Going to Court

Despite practising in family law for almost 3 decades, I still haven’t met anybody who wanted to go to court.

So I understand that that’s not your preferred option.

However, as with many other areas of family law, there are a lot of misconceptions and misunderstandings about going to court.

If we are going to talk about going to court, there are four things that I would like to tell you, bearing in mind that I understand you don’t want to go to court, and I am not going to advise you to go to court if there are better options available. These are the four things:

  1. Of all the people who start a family law court case, in my experience there are less than 1% who end up actually going all the way to a hearing in front of a judge. 99% of people who start a court case then manage to reach an agreement with their ex-partner. Usually it is the commencement of the proceedings that motivates people’s ex – partners to negotiate sensibly.
  2. Going to court is not necessarily more expensive than resolving family law problems in other ways.
  3. Going to court is not necessarily stressful or scary or damaging to children. In fact, often it is a far better alternative than allowing disputes to continue.
  4. Going to court does not mean that it will take longer to get your family law matter resolved. Often, in fact, it is the quickest way of getting your family law matter settled.

Some of that might sound like I’m encouraging you to go to court. I’m not necessarily. But part of my job is to listen carefully to you about your family law problem and give you the various options how to properly resolve it in the quickest, most cost-effective manner. Sometimes, that will be to advise you to go to court.

Simply put, the reason why we have family courts is that it is not always possible to reach agreement directly with your ex-partner. Sometimes, it is necessary to use the system.

What won’t help you is engaging a lawyer who doesn’t understand how the court system works, or who is scared of it. Don’t make a mistake – there are plenty of lawyers practising in family law who fall within those descriptions. Many clients who come to me have been to other lawyers before, who have generated files of correspondence the size of small mountains writing backwards and forwards to their ex-partner or their lawyer and got precisely nowhere after months or even years of negotiating. This is a waste of not only your money, but your time.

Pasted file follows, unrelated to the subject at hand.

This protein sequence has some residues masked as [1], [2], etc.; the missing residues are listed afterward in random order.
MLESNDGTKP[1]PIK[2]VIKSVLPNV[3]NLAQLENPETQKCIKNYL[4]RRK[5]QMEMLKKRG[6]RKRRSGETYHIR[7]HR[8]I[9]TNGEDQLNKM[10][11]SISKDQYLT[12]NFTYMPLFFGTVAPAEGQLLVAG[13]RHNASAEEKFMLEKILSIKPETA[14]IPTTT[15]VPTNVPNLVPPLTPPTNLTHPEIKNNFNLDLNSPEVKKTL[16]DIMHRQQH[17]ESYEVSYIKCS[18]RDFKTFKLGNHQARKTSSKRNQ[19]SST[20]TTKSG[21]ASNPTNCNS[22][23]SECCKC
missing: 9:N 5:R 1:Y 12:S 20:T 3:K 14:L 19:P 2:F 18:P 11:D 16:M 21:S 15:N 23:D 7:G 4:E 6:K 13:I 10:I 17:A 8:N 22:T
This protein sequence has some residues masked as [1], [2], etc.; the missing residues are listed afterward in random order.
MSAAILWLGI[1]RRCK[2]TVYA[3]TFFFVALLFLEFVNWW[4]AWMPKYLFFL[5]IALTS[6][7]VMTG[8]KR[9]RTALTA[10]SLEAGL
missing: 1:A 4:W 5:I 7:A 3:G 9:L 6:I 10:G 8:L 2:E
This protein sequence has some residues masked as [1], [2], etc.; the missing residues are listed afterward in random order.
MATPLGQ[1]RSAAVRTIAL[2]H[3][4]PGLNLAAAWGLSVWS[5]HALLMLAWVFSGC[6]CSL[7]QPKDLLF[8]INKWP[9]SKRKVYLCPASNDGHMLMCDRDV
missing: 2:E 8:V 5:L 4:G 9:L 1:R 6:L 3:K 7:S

My view is that we should always try to negotiate a solution outside the court system. However, unreasonable amounts of time and money should not be wasted in negotiations. If negotiations are going nowhere, then it is often sensible and cost-effective for court proceedings to be issued.

As I said before, 99% of people who issue court proceedings are then able to reach a settlement without going all the way to a hearing in front of a judge. Sometimes, the only way to get your ex-partner to listen or take you seriously, or engage in sensible negotiations, is to force the issue by commencing proceedings.

There is simply no point in spending money engaging in protracted negotiations that go nowhere. It is a far better spend of your money, if that is what has been going on in your family law matter to issue proceedings, which will bring negotiations to a head.

The family court system has been designed to help people resolve their problems. If you issue proceedings, you do not go directly to a hearing. There is a process that I will explain to you that you go through which results in almost all matters being settled by agreement.

In my experience, around 66% of my clients who issue court proceedings settle the case with their ex-partners within four months. 33% settle the case somewhere between four months and a final hearing date. Only 1% end up in a final hearing.

Compare that with:

  • paying a lawyer to write letters backwards and forwards sometimes for years and get nowhere;
  • the ongoing emotional uncertainty and damage that you suffer while your matter is not resolved;
  • the financial cost to yourself of not achieving a final settlement of your family law matter for months or years while your lawyer writes letters backwards and forwards to the other side;
  • the risk that you continue to be exposed to while a barrage of letter writing continues.

Going to court is a serious step that you would never take without being properly advised. Equally, not going to court can be a serious mistake sometimes.

I am both a barrister and solicitor. I am confident and experienced in conducting court hearings and I am able to give you clear advice as to whether, in your particular circumstances, this is in fact the best solution for your family law problem.

If you need assistance contact me at andreww@andrewwarren.com.au or call one of my offices for a no obligation discussion and for expert legal advice.